Are you the “only” at the table and trying very hard for men (including black men), white and non-black people to like you and your work. It’s called Questioning if you belong and it usually accompanies the symptoms of Imposter Syndrome. You’re not an imposter and you do belong! The years of messaging and conditioning that have subtly and directly told you that you don’t belong is the true imposter. Not you!

How about feeling burned out because…

You feel like when you share your experiences you’re having to manage your boss’s emotions and reactions or even worse when you bring challenges to their awareness they are defensive? It’s called Managing up/Exerting Emotional Labor. You’re not alone, you’re having to manage your supervisor’s fragility and anti-Blackness. Many Black women face this daily, several times a day.


Feeling like your colleagues are looking for you to speak on behalf of all other Black women and who are so unaware of their own biases and internalized racism? It’s called being tokenized and it's not only incredibly burdensome and draining, it is also unsustainable. Your actions reflect you only, and it's time you become comfortable with shedding that narrative. Also you shouldn’t have to endure the burden of everyone who hasn’t addressed their internal race and savior complex struggles. It’s their work to do and it’s time you allow them to do it.


Even with having all of the degrees, licenses, certification and spending endless hours becoming an expert in your field yet you feel you have to constantly prove your worth as a Black woman? All of this keeps you from honoring your humanity, showing up as your authentic self, and being well! You cannot be sustained in that state and you most definitely cannot thrive.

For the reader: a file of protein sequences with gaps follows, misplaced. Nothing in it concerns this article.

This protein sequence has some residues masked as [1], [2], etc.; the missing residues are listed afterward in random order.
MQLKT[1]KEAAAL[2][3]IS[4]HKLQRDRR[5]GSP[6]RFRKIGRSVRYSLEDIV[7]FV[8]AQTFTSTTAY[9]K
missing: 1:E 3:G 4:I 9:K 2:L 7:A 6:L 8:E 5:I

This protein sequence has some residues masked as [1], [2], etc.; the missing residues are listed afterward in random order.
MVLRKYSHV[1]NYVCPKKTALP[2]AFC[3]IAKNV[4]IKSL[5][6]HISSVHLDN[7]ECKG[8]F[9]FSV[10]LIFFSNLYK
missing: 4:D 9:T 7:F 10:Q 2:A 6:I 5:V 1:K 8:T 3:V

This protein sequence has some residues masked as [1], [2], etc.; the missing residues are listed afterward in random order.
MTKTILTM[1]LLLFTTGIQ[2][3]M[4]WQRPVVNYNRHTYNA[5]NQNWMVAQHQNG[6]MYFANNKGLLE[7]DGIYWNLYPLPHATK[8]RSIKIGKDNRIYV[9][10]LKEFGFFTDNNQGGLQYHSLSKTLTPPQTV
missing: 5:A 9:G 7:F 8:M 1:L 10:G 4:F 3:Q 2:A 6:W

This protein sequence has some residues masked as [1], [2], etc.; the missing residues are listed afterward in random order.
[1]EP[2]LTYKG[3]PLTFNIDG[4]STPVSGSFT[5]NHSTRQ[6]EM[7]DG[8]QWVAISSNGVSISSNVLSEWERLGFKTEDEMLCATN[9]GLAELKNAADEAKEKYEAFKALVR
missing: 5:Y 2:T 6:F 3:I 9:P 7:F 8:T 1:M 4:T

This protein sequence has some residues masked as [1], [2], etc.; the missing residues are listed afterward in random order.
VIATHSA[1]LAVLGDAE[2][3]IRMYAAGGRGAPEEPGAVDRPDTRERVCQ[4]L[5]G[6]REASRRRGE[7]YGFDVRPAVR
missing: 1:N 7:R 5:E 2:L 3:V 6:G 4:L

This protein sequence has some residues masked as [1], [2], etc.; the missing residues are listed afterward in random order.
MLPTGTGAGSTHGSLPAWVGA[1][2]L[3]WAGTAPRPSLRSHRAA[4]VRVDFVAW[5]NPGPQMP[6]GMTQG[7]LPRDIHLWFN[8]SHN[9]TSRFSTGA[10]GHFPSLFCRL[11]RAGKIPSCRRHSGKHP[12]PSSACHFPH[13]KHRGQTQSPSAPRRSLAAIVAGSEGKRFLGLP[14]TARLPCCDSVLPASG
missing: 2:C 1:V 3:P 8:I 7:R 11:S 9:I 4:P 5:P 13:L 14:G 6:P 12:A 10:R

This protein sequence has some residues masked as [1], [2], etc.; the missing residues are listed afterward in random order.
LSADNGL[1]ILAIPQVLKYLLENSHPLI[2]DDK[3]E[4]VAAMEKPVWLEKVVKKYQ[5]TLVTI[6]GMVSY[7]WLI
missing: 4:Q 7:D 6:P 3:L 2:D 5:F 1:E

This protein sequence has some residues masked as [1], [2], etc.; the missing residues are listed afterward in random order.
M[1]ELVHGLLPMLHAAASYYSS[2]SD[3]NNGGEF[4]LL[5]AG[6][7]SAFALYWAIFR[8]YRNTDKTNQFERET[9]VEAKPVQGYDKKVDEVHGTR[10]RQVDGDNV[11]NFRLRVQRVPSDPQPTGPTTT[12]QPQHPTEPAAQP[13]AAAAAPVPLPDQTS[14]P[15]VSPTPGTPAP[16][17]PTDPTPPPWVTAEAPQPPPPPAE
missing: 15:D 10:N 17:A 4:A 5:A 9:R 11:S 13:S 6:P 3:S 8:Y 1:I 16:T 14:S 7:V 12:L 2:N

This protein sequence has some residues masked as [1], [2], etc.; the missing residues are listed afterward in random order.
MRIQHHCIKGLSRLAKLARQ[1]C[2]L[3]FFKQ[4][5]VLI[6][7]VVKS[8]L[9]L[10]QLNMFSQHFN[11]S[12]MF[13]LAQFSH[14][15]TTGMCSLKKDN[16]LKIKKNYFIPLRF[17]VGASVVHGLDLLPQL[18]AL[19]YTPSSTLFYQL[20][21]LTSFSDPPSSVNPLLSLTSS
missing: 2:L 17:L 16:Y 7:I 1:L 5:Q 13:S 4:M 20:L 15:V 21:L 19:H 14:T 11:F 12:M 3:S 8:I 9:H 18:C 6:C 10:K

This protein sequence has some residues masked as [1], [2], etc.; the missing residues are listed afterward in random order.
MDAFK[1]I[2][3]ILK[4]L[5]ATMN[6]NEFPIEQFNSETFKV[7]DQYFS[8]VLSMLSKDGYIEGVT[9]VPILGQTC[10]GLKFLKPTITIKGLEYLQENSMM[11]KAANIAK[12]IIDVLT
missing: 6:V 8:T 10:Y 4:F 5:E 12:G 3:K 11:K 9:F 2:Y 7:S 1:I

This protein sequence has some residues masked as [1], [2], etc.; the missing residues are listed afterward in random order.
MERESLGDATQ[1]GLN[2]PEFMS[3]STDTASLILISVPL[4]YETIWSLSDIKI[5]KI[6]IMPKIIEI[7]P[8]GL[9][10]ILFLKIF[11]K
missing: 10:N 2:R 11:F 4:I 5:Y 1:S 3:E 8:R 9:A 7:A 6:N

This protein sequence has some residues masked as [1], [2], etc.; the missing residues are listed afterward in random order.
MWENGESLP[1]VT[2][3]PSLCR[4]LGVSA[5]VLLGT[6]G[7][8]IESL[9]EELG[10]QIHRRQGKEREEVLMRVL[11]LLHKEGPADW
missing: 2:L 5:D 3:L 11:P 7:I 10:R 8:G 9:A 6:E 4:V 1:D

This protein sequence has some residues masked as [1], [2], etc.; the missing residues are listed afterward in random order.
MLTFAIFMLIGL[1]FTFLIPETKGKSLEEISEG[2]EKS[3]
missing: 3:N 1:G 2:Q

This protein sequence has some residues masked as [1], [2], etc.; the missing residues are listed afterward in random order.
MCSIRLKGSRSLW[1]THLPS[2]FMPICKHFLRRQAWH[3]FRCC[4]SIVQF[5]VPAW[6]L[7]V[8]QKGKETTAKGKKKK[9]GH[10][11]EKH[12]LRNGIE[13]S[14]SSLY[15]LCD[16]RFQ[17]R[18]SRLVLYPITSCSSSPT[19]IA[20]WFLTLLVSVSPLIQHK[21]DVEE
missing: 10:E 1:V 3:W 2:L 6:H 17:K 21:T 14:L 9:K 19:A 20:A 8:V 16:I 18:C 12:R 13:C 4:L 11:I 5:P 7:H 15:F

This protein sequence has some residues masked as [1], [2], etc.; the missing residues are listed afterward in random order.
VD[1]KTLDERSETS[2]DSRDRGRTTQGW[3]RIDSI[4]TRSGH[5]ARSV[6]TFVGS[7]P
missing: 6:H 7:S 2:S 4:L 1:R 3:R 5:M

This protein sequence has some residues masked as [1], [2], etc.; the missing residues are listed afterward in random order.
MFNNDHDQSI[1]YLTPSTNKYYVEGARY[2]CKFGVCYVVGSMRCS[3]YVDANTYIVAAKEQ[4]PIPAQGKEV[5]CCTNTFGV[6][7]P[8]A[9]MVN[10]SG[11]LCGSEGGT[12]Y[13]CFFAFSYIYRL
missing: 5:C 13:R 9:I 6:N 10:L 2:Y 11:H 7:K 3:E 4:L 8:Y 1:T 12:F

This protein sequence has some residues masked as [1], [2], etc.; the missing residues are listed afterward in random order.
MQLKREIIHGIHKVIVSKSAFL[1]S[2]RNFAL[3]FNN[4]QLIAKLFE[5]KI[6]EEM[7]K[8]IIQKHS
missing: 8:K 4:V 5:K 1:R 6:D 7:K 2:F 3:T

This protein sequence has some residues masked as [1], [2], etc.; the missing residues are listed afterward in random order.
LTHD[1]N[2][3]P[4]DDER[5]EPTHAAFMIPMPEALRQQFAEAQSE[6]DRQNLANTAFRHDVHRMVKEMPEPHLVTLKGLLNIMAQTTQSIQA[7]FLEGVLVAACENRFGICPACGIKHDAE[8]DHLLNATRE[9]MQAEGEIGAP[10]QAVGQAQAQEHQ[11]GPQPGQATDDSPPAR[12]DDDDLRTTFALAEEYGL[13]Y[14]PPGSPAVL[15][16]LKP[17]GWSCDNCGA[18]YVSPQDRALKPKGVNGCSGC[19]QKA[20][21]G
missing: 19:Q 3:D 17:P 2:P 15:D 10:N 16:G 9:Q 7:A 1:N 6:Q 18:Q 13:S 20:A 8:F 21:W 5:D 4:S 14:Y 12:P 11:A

Listen, aren’t you exhausted from enduring all of it yet struggling to ask for help? I think you have internalized the Strong Black Woman Narrative and although a tool of survival, it can keep you from being the best and healthiest version of yourself. In the end you know why you’re doing it but it doesn’t serve you in the long run, sis. It is okay and in fact strongly encouraged that you show up as your most authentic self, use your natural talents and presence to captivate an audience and do the work that you know you can do. Your input and experiences deserve to be shared, while professionally setting boundaries and gently putting someone in their place, respectfully.


I want to offer you some skills and tools to navigate these spaces and for owning these positions that you hold! And I’m here to help. I’m excited to offer Individual Psychotherapy (in New York) facing any or all of the challenges I outlined above.

While DEI initiatives are being introduced and implemented across the US and abroad, in competing cities and states they are threatening to take away this progress. Yet there is still so much work to be done, and the workplace remains filled with threats to Black wellness. Your mental and emotional health and wellness should not be a casualty. If you identify with any of the struggles above, book your free initial consultation here: Free Initial Consult.

Let’s get you some new skills and learn to navigate these situations so that you can move from surviving to thriving on your terms!

La’Tish M. Thomas, LCSW